Andrew Bossie, Executive Director, Maine Citizens for Clean Elections

    No Comments
  • Host: Ron Beard, University of Maine Cooperative Extension
    Studio Engineer: John Greenman

    Issue: Community concerns and opportunities

    Program Topic: The Present and Future of Community Newspapers

    Key Discussion Points:
    What traditional roles do local newspapers fulfill? (News, Public Notice, Editorial, Access to Customers, role of “free press” in a democracy, etc)
    How do different sectors of the community relate to local newspapers?
    How is your news function structured… how does it work week to week? How do you decide what to cover? What is the reporters role, the editors role?
    How do you decide what editorials to write… how do you encourage readers to share their opinions? Does reader input influence what news you cover?
    What is the traditional business model… advertising revenue, subscription/news stand sales?
    How are the traditional roles changing and what is forcing those changes?
    (digital media, changing demographics and reader preferences, etc)
    How are local newspapers adapting/leading? (any differences with daily and national newspapers? Trends in on-line journalism?)
    In an ideal future world, how do you wish to interact with readers, citizens, local officials, business owners… what is the business model, what is the emerging role for newspapers role in a democracy?
    What are your hopes for the future of local newspapers?

    Guests:
    Stephen Fay, Managing Editor, The Ellsworth American
    Tim Archembalt, Director of Reach Marketing, Ellsworth American
    Ben Barrows, General Manager, Penobscot Bay Press
    Earl Brechlin, Editor, Mount Desert Islander (by phone)

    No Comments
  • Host: Ron Beard, University of Maine Cooperative Extension
    Studio Engineer: Amy Browne

    Program Topic: Employee owned Cooperatives retain local businesses and jobs

    Key Discussion Points:
    Background on Cooperatives from Rob and Mark
    Orient listeners to variety of cooperatives (producers, consumers, employee-ownership)
    There are various forms of ownership for businesses… what is different about cooperative ownership and operation? Examples at different scales?
    What are key advantages of cooperative ownership… for employee/owners, for the communities in which cooperatives live?
    What are some of the challenges to setting up and operating cooperatives, including financing, decision-making?
    There is a long history of cooperatives… why aren’t there more of them?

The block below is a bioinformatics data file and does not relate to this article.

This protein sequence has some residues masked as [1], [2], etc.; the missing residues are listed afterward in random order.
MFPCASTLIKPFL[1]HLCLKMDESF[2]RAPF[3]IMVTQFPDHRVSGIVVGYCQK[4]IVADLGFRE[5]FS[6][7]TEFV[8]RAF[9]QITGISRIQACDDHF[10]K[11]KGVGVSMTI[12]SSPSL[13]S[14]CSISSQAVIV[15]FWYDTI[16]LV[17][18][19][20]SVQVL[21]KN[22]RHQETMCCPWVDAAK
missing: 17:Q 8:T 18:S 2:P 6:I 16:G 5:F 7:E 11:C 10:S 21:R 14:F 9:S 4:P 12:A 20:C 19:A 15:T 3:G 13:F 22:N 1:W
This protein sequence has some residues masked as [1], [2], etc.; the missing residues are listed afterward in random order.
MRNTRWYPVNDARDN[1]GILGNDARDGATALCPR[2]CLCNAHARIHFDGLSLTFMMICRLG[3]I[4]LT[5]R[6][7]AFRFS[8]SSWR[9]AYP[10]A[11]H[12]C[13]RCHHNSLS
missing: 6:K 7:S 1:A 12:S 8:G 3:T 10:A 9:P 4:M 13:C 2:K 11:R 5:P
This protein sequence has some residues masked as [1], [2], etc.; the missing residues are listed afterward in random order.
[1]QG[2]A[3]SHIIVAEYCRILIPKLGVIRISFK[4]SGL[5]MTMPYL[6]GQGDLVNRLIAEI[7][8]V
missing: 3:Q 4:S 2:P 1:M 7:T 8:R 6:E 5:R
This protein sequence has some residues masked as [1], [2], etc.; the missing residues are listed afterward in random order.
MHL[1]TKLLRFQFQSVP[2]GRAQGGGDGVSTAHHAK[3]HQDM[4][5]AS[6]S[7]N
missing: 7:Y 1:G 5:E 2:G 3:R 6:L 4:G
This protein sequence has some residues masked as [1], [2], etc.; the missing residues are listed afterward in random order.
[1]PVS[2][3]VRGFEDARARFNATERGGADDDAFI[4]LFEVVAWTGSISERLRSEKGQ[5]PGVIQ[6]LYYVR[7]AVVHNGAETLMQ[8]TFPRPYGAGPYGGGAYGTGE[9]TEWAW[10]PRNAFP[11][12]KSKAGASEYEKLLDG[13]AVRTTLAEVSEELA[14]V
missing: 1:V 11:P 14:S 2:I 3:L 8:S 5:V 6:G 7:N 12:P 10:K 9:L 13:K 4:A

What is the role of the Cooperative Development Institute and your program (Business Ownership Solutions
    Introduce the story of Island Employee Cooperative and the role of various partners
    Background, status of and vision for Island Employee Cooperative — Alan
    Background on the three individual businesses and the employees who came together to explore the ownership option(Burnt Cove Market, V&S Variety and Pharmacy and The Galley) and their place in the communities of Stonington and Deer Isle.
    Trace the path from when workers heard the owners wanted to retire, to creating Maine’s largest worker owned cooperative… what were some of the excitements and challenges?
    What is the status now, what sorts of decisions have owner/employees made about the day to day operation of the businesses? What changes have been made and what do you envision for the future?
    Who are the various organizations that made it all work?
    What have been some of the community response/reactions?
    What have you learned about owning and operating your businesses?
    Looking ahead
    What are some factors that tend to make employee owned cooperatives work?
    How can individuals and groups support the creation of cooperatives of all sorts?
    Where can listeners learn more?
    What are your hopes for cooperatives and local communities in Maine?

    Guests:
    Rob Brown, Director, Business Ownership Solutions, Cooperative Development Institute
    Alan White, President Island Employee Cooperative, Deer Isle
    Mark Sprackland, Executive Director, Independent Retailers Shared Services Cooperative by phone: 603 642 6911)
    Jonah Fertig, one of the founders of Local Sprouts, employee cooperative Portland restaurant and entertainment space, by phone 967 4735

    No Comments